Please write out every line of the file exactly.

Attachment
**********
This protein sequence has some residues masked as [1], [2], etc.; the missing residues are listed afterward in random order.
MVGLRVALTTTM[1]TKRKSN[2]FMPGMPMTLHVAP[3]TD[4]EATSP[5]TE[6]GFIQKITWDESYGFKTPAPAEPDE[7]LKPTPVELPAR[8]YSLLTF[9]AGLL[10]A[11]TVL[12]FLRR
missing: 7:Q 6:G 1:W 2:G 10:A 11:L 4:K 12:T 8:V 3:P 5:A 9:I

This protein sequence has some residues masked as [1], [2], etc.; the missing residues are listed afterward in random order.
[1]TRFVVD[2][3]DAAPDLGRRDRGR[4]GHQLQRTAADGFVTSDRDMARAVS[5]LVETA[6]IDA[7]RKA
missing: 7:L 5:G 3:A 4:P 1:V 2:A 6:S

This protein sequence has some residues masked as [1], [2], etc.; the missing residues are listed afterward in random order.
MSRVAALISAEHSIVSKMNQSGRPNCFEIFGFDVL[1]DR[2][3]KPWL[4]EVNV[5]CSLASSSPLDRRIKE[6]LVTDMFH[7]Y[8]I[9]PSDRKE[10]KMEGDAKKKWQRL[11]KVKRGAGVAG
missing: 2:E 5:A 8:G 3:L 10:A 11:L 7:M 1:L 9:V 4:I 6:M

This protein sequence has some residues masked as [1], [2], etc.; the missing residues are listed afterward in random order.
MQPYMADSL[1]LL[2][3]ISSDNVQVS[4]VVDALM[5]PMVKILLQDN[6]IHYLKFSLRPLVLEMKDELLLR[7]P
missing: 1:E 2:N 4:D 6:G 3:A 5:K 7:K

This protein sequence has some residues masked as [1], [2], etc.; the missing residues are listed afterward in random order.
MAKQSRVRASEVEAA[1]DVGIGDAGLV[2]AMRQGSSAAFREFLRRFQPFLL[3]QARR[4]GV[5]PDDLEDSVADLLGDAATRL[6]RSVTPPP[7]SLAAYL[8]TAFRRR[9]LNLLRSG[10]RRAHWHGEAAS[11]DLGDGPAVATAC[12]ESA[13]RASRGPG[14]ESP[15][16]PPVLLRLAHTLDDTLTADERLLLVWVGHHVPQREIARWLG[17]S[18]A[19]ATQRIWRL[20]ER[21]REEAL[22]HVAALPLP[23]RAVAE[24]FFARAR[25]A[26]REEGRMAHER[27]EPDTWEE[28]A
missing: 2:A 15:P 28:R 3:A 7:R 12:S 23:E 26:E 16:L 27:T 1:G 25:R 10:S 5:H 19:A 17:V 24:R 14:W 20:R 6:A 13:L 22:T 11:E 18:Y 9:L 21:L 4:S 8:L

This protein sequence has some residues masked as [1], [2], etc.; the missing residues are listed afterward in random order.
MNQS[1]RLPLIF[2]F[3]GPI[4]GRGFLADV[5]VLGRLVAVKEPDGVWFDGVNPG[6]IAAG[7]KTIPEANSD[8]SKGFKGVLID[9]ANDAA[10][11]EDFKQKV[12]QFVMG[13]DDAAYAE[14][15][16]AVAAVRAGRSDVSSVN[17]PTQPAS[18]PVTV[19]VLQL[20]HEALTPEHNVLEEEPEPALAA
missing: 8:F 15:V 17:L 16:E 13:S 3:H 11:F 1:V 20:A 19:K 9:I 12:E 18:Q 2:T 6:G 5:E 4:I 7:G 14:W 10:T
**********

This protein sequence has some residues masked as [1], [2], etc.; the missing residues are listed afterward in random order.
MVGLRVALTTTM[1]TKRKSN[2]FMPGMPMTLHVAP[3]TD[4]EATSP[5]TE[6]GFIQKITWDESYGFKTPAPAEPDE[7]LKPTPVELPAR[8]YSLLTF[9]AGLL[10]A[11]TVL[12]FLRR
missing: 7:Q 6:G 1:W 2:G 10:A 11:L 4:K 12:T 8:V 3:P 5:A 9:I

This protein sequence has some residues masked as [1], [2], etc.; the missing residues are listed afterward in random order.
[1]TRFVVD[2][3]DAAPDLGRRDRGR[4]GHQLQRTAADGFVTSDRDMARAVS[5]LVETA[6]IDA[7]RKA
missing: 7:L 5:G 3:A 4:P 1:V 2:A 6:S

This protein sequence has some residues masked as [1], [2], etc.; the missing residues are listed afterward in random order.
MSRVAALISAEHSIVSKMNQSGRPNCFEIFGFDVL[1]DR[2][3]KPWL[4]EVNV[5]CSLASSSPLDRRIKE[6]LVTDMFH[7]Y[8]I[9]PSDRKE[10]KMEGDAKKKWQRL[11]KVKRGAGVAG
missing: 2:E 5:A 8:G 3:L 10:A 11:L 7:M 1:L 9:V 4:I 6:M

This protein sequence has some residues masked as [1], [2], etc.; the missing residues are listed afterward in random order.
MQPYMADSL[1]LL[2][3]ISSDNVQVS[4]VVDALM[5]PMVKILLQDN[6]IHYLKFSLRPLVLEMKDELLLR[7]P
missing: 1:E 2:N 4:D 6:G 3:A 5:K 7:K

This protein sequence has some residues masked as [1], [2], etc.; the missing residues are listed afterward in random order.
MAKQSRVRASEVEAA[1]DVGIGDAGLV[2]AMRQGSSAAFREFLRRFQPFLL[3]QARR[4]GV[5]PDDLEDSVADLLGDAATRL[6]RSVTPPP[7]SLAAYL[8]TAFRRR[9]LNLLRSG[10]RRAHWHGEAAS[11]DLGDGPAVATAC[12]ESA[13]RASRGPG[14]ESP[15][16]PPVLLRLAHTLDDTLTADERLLLVWVGHHVPQREIARWLG[17]S[18]A[19]ATQRIWRL[20]ER[21]REEAL[22]HVAALPLP[23]RAVAE[24]FFARAR[25]A[26]REEGRMAHER[27]EPDTWEE[28]A
missing: 2:A 15:P 28:R 3:A 7:R 12:S 23:E 26:E 16:L 27:T 1:G 25:R 10:S 5:H 19:A 17:V 24:R 14:W 20:R 6:A 13:L 22:T 11:E 18:Y 9:L 21:L 4:S 8:L

This protein sequence has some residues masked as [1], [2], etc.; the missing residues are listed afterward in random order.
MNQS[1]RLPLIF[2]F[3]GPI[4]GRGFLADV[5]VLGRLVAVKEPDGVWFDGVNPG[6]IAAG[7]KTIPEANSD[8]SKGFKGVLID[9]ANDAA[10][11]EDFKQKV[12]QFVMG[13]DDAAYAE[14][15][16]AVAAVRAGRSDVSSVN[17]PTQPAS[18]PVTV[19]VLQL[20]HEALTPEHNVLEEEPEPALAA
missing: 8:F 15:V 17:L 16:E 13:S 3:H 11:F 1:V 20:A 19:K 9:I 12:E 18:Q 2:T 6:G 5:E 4:I 7:G 14:W 10:T